Erick Robinson

217 points
Bangalore, India and San Diego, California

Erick Robinson is Director of Patents - India and Patent Counsel for Qualcomm, and formerly was Senior Patent Counsel for Red Hat.

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A huge problem with this type of legislation, regardless of which side of the argument one favors, is that it merely prevents the patentee and accused infringer from communication before a lawsuit is filed. In reality, it requires the patentee to file a lawsuit, making reasonable discussion difficult or impossible since emotions flare after a suit is filed. The law forces a patentee to file a lawsuit because the information required to be communicated, namely "[f]actual allegations concerning the specific areas in which the target's products, services, and technology infringe the patent or are covered by specific, identified claims in the patent" could be used by the accused infringer to file a preemptive lawsuit. Such a lawsuit allows the accused infringer to pick the court and possibly present its case first at trial -- both significant advantages. That is, in order to communicate their case without severe penalty, the patentee is now forced to file a lawsuit. This is neither useful, nor efficient.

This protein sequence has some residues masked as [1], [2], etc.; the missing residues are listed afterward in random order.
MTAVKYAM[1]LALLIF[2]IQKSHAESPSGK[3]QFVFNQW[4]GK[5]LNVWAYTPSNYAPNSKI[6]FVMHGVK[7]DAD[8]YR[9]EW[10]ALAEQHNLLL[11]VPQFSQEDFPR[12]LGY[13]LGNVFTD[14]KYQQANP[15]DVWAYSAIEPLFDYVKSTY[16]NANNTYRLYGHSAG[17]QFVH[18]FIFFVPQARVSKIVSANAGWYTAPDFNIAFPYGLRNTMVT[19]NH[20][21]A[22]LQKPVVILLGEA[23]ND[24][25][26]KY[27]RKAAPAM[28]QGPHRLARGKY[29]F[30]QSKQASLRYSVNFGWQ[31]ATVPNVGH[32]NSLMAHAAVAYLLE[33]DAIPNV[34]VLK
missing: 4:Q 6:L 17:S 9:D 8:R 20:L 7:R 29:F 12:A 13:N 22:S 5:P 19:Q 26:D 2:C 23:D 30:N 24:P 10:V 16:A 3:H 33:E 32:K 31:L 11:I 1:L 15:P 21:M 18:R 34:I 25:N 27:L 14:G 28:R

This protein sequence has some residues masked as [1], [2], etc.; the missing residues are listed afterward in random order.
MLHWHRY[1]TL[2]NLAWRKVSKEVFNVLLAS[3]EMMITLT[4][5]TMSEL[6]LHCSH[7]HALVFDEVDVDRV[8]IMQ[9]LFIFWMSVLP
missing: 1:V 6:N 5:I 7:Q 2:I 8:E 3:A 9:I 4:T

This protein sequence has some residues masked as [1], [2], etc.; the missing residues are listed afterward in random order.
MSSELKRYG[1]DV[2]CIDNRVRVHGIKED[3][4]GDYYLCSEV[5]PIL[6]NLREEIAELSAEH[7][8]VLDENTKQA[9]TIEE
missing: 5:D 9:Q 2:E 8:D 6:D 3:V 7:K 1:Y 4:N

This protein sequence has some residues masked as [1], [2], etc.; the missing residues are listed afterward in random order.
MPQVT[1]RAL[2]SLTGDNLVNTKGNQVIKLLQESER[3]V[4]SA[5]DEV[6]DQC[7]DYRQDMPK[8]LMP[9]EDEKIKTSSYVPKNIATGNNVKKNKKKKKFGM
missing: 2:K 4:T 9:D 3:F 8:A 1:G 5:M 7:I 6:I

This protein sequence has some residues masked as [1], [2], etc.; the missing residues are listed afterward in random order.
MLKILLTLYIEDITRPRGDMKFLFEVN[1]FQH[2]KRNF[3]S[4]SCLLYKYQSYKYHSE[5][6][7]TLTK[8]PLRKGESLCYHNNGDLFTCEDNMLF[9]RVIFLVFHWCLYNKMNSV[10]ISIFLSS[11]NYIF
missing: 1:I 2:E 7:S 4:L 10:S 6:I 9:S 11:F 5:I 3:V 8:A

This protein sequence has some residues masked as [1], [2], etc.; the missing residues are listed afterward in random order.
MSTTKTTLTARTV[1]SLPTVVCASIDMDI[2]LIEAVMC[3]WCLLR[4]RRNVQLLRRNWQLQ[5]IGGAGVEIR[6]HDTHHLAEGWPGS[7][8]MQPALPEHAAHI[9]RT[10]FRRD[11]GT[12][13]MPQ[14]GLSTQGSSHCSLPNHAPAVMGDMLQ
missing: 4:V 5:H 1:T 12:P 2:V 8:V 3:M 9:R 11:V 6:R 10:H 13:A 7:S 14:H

Good point. This assumes that no patents are valid or worthwhile. Many inventors need the patent system because it is their only chance against large corporations. Further, companies need patents to protect their technology against competitors. That said, there are certainly some bad patents out there, and the percentage of such patents is higher in the software realm.